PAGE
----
Artisan // 1990 // 200 Minutes // Rated R
Reviewed by Judge Bill Gibron // November 21st, 2003
No bad dogs...just really evil genetically mutated freak hounds.
The government gets the bright idea of creating the ultimate killing machine by genetically fudging up a few golden retrievers. One turns hella intelligent. One grows superfluous sores and goes insane. When the clever car chaser escapes in a suspicious "fire," the bonkers beast also makes a break for it and soon both are terrorizing Travis Cornell, the only kid in suburban America to avoid "just say(ing) no." The pampered pooch gets to him first and it's not long before stoner and milk boner are having long, involved conversations. But as more and more people that Travis knows turn up composted, he decides to fight fiend with firepower. With the help of his dad's stockpile of white supremacist weaponry (why else would it be in a cabin in the woods unless Pappy was waiting for Helter Skelter?) and his mastermind mutt, Trav takes on the monster. He also tries to circumvent some wacko government agents trying to save the biological brute from, um, "extinction." It's drug addict versus rug remnant as someone needs to paper train the Watchers, whoever or whatever "they" are.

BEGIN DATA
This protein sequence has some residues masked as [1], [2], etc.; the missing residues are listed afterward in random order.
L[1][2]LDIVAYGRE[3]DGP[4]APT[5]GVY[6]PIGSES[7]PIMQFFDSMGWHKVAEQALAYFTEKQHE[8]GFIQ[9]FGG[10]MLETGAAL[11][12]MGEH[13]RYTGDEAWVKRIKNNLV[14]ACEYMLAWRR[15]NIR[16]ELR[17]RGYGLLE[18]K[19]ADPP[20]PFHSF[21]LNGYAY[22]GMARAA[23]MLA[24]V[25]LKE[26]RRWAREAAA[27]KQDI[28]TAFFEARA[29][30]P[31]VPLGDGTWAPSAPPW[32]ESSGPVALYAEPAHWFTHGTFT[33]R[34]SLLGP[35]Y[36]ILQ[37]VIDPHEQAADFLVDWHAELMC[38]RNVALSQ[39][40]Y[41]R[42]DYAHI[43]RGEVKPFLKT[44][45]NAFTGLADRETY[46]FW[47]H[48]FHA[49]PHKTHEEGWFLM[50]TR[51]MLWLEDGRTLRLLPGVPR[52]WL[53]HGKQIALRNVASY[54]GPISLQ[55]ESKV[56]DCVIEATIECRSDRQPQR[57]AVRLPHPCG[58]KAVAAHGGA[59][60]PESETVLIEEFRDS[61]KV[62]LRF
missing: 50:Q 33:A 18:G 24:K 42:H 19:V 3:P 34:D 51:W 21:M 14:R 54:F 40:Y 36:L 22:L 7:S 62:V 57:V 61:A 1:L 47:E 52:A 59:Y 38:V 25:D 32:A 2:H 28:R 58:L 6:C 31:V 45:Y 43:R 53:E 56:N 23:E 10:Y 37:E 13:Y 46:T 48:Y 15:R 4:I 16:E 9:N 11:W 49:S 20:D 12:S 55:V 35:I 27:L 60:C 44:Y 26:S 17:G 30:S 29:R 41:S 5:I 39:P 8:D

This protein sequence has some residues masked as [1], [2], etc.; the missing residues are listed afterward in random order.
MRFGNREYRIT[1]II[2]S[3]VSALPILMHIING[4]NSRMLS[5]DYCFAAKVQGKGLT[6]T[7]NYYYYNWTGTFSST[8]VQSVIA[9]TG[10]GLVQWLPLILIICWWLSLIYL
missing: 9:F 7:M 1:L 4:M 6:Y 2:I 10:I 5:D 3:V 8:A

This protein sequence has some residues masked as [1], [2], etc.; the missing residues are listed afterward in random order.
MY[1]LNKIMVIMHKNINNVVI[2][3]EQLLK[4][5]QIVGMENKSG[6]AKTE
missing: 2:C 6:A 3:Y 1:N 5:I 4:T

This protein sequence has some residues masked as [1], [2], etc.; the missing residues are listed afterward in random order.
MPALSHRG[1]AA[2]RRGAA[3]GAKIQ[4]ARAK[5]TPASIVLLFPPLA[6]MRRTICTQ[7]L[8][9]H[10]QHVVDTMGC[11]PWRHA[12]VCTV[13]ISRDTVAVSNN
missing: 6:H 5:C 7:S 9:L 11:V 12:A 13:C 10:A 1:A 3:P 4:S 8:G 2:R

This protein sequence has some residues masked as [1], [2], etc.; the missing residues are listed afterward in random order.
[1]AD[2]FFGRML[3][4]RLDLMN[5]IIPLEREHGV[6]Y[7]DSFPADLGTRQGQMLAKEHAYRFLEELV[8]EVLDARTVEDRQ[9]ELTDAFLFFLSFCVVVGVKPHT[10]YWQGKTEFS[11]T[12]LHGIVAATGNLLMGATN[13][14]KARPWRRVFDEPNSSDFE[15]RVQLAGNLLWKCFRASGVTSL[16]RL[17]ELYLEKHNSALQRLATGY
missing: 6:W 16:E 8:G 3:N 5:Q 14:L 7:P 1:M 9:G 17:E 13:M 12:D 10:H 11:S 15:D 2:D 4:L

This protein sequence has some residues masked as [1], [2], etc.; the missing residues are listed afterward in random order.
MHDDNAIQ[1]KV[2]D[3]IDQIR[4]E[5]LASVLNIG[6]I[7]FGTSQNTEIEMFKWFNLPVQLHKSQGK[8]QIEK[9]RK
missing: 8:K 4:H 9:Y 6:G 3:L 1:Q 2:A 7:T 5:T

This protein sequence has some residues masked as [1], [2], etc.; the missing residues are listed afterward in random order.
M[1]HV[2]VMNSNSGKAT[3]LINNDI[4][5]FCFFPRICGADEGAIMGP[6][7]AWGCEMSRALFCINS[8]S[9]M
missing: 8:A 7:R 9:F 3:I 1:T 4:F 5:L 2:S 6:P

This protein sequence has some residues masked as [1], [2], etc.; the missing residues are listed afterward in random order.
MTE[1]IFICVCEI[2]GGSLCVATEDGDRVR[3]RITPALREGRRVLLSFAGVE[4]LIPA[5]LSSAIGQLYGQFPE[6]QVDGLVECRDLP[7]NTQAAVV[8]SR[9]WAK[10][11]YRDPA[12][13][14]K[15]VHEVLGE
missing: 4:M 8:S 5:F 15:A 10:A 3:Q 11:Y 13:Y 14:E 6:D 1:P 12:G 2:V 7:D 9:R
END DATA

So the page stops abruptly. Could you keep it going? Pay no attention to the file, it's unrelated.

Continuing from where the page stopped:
Strangely enough, another lab is doing similar dog DNA experiments and before you know it, yet another curious cur makes a cage break. And yes, along with him comes still another weird looking wildebeest that walks on two legs and smells like genetically altered cabbage. Instead of hooking up with a junkie high schooler, this clever K-9 finds a brig-bound Marine, and before you can say, "you can't handle the truth," the retriever and the jarhead are communicating like they're the same species. In the meantime, a strange scientist who loves his misshapen hellbeast tries to track the towering troublemaker. He wants to teach the terror how to differentiate between right and wrong -- and bathe his smelly carcass once in a while. But all the creature craves is a doggie dinner. So he kill sprees his way to the pooch and the animal shrink who is giving the GI a tick bath. It's not long before monster finds man's best friend and they go paw to paw before licking themselves. Eventually, someone has to de-worm the Watchers II, whoever or whatever "they" are.